As the Democrats pushed through the $940 billion healthcare reform bill, and President Obama signed it into law, the National Inflation Association (NIA) has said the legislation will significantly contribute to an outbreak of hyperinflation in the United States by 2015.
Although the Congressional Budget Office is estimating that the healthcare bill will cost $940 billion over the next 10 years, NIA members pointed out that when Medicare was created in 1966 the House Ways and Means Committee estimated that in 1990 its cost would reach $12 billion per year.
However, the actual cost that year was $107 billion—meaning it was 792 percent more than what had been projected—and today Medicare costs $408 billion annually.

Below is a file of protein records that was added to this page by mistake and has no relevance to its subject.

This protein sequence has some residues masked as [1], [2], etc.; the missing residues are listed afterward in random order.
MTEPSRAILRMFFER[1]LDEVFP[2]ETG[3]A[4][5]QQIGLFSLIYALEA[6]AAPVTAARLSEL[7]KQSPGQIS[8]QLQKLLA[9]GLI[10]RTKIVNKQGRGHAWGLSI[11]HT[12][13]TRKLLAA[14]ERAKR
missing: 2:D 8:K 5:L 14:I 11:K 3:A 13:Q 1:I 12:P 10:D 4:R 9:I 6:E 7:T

“If history is any indication, the actual cost [of the healthcare reform] will likely be several trillion dollars,” the organization asserted. “[We] believe the healthcare bill will be the final nail in the coffin of the U.S. economy and will just about guarantee that we will see hyperinflation by the year 2015.”
According to NIA, in addition to the healthcare bill and rising interest payments on national debt, another major catalyst for hyperinflation will be social security payments, which adjust to the CPI-index.